That is pure nonsense. "Attendance" is a derivation from the root of the modern English word "attend," which goes back to Old French "atendre," which in turn goes back to Latin "attendere," meaning "to pay attention to." Like modern German and English, Latin made verbs by combining prepositions and root verbs. So "attendere" was formed by combining the ...


20

You are correct, it means "entirely lacking" but carries a slight sense of humour: if it was logical it would be "guilty of making sense". OED gives innocent of as "Free from; devoid of" with a humourous sense. The earliest recorded use in 1706 is very similar to your quotation: The Opera .. Enrich'd with songs, but innocent of thought (J. Addison ...


19

Warmth, in photography, image editing, or other graphic arts, describes the amount of red, yellow, and orange shades, as opposed to blues, greens and teals. Look at the labels on this color wheel: This photography site provides good information, and helpful images: " Warm and Cold Light (White Balance)" Have you ever seen the sun set? What colour was ...


19

I haven't seen it hyphenated before, but it clearly means "an evening in", i.e. "an evening spent at home".


18

Ink and Toner are two different things. Ink is a liquid substance and is used in some kinds of printers, such as "ink-jet" printers. The ink usually comes in cartridges, and sometimes these cartridges can be refilled with ink. As the ink is liquid, it is projected onto the paper (which is why they are called ink jet printers), and once on the paper it needs ...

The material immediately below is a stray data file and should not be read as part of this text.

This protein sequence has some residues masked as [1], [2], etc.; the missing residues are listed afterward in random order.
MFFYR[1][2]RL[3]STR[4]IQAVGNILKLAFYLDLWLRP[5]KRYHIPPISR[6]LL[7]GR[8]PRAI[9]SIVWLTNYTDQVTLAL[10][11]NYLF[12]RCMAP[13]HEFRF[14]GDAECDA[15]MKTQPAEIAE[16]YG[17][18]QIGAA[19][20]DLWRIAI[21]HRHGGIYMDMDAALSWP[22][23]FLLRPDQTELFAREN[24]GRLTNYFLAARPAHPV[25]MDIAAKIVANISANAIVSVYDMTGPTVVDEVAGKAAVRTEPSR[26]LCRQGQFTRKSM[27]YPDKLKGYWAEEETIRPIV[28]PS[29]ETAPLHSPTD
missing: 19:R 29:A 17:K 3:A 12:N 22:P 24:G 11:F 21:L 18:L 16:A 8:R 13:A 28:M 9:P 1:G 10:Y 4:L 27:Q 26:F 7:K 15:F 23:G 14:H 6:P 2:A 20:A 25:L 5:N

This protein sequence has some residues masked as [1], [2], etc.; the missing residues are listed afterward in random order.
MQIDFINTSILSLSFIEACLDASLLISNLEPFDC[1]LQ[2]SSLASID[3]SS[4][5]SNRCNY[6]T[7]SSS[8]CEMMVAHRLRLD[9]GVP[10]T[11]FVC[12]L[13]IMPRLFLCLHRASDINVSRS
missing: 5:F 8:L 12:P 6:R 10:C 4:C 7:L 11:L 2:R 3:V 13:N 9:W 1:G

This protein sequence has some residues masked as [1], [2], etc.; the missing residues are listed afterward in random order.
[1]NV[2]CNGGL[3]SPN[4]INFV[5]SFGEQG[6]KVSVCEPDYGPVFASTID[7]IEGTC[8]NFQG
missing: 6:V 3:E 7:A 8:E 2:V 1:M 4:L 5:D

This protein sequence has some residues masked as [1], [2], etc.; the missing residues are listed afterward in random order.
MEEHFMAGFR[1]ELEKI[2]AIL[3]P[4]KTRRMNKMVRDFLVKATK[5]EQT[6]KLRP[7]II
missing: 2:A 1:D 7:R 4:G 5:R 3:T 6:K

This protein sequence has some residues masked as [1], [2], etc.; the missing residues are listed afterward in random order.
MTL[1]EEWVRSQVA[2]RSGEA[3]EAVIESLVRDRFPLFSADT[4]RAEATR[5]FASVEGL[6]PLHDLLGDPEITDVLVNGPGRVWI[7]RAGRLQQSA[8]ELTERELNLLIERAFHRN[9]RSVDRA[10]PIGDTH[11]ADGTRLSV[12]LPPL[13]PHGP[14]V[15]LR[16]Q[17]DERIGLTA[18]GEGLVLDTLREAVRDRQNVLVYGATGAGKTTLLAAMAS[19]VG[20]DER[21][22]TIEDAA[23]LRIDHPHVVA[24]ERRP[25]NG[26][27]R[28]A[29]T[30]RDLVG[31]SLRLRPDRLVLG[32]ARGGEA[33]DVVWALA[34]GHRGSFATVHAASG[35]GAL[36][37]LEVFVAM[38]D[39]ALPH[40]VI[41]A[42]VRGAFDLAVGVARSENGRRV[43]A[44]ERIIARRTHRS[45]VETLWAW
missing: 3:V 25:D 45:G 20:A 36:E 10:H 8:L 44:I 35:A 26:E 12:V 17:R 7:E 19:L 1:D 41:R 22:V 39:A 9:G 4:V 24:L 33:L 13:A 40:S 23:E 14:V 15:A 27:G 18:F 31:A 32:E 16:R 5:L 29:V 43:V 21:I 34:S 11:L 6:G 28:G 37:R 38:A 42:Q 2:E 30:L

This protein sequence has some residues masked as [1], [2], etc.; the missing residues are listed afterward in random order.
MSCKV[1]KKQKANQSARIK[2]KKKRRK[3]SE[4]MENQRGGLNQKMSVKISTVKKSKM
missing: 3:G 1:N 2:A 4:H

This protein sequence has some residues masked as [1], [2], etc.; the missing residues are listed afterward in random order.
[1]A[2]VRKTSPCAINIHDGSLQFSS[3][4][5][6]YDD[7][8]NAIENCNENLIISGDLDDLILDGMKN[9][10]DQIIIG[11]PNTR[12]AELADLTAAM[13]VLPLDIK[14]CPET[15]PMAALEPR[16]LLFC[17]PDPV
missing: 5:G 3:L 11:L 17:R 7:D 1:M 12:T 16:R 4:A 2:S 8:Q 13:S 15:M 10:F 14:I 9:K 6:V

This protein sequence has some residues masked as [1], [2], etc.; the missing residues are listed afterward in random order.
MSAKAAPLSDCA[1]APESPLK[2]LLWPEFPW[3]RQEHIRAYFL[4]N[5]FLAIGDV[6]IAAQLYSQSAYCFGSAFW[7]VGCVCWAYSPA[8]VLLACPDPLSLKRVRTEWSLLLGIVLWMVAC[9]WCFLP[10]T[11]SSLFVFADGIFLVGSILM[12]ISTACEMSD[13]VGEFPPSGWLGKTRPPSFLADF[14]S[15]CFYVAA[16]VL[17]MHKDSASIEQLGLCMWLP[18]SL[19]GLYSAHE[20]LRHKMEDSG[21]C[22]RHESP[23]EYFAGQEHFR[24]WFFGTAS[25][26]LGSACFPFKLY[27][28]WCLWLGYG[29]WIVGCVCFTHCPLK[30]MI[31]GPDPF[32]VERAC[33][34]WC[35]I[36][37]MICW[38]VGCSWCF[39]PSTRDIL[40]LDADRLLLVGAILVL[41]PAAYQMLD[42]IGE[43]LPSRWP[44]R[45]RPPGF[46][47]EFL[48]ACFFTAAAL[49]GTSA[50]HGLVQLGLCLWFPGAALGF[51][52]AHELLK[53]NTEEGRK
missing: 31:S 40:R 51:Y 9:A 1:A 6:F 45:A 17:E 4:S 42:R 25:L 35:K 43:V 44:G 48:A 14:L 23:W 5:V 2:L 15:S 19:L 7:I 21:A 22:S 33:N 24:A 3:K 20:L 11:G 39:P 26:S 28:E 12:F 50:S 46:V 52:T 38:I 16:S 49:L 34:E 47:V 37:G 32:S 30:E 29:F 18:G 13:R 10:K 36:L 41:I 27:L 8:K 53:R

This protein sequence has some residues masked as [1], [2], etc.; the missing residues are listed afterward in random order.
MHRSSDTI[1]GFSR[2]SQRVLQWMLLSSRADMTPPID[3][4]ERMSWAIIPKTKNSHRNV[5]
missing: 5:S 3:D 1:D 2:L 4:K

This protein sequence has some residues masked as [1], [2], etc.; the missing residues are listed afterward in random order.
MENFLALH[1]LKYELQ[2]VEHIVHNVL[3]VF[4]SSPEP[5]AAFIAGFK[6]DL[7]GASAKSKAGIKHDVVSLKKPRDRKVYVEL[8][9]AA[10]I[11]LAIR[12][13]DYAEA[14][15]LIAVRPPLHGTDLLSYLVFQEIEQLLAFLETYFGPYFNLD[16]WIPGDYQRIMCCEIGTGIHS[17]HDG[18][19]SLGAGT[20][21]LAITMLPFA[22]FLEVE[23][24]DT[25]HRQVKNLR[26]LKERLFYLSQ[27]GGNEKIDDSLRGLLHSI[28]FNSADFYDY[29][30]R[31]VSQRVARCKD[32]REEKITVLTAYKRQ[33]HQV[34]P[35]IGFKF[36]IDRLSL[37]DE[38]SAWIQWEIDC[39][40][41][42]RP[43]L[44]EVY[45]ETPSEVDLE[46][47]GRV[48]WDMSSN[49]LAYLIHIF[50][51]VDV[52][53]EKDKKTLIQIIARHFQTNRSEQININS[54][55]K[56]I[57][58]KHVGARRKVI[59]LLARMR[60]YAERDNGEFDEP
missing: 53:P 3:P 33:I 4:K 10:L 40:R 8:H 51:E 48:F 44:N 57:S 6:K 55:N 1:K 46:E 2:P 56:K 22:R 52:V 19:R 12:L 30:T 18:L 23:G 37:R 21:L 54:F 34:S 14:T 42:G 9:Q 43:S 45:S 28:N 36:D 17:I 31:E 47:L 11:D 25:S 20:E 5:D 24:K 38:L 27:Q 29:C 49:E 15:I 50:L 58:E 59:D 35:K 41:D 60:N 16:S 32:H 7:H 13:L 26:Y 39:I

16

The meaning of "evening-in" here is an evening spent at home. The claim is that one's evening spent at home will be enhanced by playing the game. "Evening-in" won't be in a dictionary, because it's a "nonce word", created in the moment of writing for just that use. The writer used a hyphen to make it clear that he intended the collocation to be regarded as a ...


15

Your focus is slightly misdirected. I'm guessing you didn't consider "brothers in arms" because the article is about an actual brother. However, the word is actually part of an idiom. Here's an entry for arms: arm noun 1 Usually arms. weapons, especially firearms. (Dictionary.com) Now, in arms: in arms in British or under arms armed and ...


14

You won't find "Tumbleweed coifs" in a dictionary because it is a creative combination invented by Michael Weiss who wrote the article you refer to. According to Merriam-Webster, "coif" is short for "coiffure" which comes from French and means "hairstyle". Since pictures are worth a thousand words apiece, this is a picture (from Wikipedia) of a ...